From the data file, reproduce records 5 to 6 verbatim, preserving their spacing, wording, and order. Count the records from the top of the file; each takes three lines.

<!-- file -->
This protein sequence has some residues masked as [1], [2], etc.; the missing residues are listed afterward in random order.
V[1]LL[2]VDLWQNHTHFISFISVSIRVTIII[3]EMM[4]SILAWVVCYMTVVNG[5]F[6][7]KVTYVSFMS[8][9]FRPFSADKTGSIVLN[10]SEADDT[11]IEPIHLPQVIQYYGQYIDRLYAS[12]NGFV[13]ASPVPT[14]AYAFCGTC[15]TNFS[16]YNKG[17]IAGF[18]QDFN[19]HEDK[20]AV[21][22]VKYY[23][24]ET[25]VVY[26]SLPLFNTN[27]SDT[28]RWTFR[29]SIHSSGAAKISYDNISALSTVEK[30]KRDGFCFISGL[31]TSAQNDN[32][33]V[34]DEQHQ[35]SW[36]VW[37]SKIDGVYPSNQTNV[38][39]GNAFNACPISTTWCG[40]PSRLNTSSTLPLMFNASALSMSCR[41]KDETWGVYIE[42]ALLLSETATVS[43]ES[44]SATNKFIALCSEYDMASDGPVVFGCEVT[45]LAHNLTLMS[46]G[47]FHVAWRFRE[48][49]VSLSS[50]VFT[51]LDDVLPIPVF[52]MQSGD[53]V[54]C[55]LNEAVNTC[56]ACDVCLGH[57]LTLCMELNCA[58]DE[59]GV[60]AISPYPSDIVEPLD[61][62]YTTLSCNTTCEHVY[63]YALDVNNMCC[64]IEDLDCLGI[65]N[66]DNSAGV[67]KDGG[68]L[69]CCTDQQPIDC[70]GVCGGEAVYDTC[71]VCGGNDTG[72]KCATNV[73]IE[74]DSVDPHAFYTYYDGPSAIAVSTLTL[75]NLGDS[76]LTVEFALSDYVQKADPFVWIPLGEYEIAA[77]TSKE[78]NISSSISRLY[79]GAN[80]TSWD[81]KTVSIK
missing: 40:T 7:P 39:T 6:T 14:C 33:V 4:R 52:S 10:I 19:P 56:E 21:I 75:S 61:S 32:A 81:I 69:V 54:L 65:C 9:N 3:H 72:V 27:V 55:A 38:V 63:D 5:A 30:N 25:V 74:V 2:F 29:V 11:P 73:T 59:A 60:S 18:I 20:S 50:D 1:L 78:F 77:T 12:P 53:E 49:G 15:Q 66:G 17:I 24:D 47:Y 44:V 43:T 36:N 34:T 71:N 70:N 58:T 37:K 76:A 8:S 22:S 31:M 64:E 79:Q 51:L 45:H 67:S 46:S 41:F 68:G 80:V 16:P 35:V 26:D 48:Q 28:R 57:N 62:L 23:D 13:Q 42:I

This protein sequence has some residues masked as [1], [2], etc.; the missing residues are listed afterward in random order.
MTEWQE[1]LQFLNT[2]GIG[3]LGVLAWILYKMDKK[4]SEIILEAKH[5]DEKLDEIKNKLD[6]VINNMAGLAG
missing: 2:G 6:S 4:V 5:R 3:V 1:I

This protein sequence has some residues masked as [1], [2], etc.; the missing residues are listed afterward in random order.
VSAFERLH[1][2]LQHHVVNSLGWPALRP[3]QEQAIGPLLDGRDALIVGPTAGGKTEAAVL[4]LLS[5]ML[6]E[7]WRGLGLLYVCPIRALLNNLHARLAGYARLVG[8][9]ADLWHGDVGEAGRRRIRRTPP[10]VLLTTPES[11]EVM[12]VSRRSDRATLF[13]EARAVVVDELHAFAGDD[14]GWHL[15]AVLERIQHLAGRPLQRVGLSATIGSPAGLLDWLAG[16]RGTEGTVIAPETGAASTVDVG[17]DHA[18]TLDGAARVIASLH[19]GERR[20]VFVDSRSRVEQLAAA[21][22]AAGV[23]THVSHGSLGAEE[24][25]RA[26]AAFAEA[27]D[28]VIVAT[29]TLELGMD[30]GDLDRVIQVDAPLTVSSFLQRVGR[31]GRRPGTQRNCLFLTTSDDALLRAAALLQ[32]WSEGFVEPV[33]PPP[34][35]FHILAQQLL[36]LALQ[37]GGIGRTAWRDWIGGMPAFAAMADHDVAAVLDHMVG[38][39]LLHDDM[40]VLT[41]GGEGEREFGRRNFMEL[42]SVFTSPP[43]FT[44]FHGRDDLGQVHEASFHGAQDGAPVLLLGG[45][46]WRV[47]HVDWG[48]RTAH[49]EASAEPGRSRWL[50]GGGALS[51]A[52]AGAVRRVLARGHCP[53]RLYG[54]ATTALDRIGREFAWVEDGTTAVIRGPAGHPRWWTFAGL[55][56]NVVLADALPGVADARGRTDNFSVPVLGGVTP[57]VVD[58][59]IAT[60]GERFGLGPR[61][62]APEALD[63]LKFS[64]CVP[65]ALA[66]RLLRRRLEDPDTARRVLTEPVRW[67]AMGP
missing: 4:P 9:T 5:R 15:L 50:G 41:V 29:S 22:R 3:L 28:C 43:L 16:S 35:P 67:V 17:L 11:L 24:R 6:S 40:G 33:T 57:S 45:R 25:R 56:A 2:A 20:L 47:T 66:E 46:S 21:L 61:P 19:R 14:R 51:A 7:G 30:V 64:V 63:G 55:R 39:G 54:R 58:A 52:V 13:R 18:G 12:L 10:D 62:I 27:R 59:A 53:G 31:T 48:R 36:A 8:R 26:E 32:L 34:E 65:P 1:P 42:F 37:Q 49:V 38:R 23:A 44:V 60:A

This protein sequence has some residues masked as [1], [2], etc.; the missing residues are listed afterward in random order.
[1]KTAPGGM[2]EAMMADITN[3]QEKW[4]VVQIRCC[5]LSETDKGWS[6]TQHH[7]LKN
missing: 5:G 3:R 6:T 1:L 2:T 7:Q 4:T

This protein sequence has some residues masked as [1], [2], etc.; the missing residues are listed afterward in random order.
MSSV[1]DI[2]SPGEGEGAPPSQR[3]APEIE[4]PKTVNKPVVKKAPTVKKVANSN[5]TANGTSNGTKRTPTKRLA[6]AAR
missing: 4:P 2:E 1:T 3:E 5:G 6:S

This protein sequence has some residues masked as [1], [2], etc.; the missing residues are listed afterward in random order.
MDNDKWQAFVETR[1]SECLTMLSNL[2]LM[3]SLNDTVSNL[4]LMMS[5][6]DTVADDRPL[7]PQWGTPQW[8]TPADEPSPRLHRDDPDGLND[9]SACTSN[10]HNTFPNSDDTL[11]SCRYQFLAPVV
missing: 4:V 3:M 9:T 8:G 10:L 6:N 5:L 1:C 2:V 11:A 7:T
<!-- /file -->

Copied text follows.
This protein sequence has some residues masked as [1], [2], etc.; the missing residues are listed afterward in random order.
MSSV[1]DI[2]SPGEGEGAPPSQR[3]APEIE[4]PKTVNKPVVKKAPTVKKVANSN[5]TANGTSNGTKRTPTKRLA[6]AAR
missing: 4:P 2:E 1:T 3:E 5:G 6:S

This protein sequence has some residues masked as [1], [2], etc.; the missing residues are listed afterward in random order.
MDNDKWQAFVETR[1]SECLTMLSNL[2]LM[3]SLNDTVSNL[4]LMMS[5][6]DTVADDRPL[7]PQWGTPQW[8]TPADEPSPRLHRDDPDGLND[9]SACTSN[10]HNTFPNSDDTL[11]SCRYQFLAPVV
missing: 4:V 3:M 9:T 8:G 10:L 6:N 5:L 1:C 2:V 11:A 7:T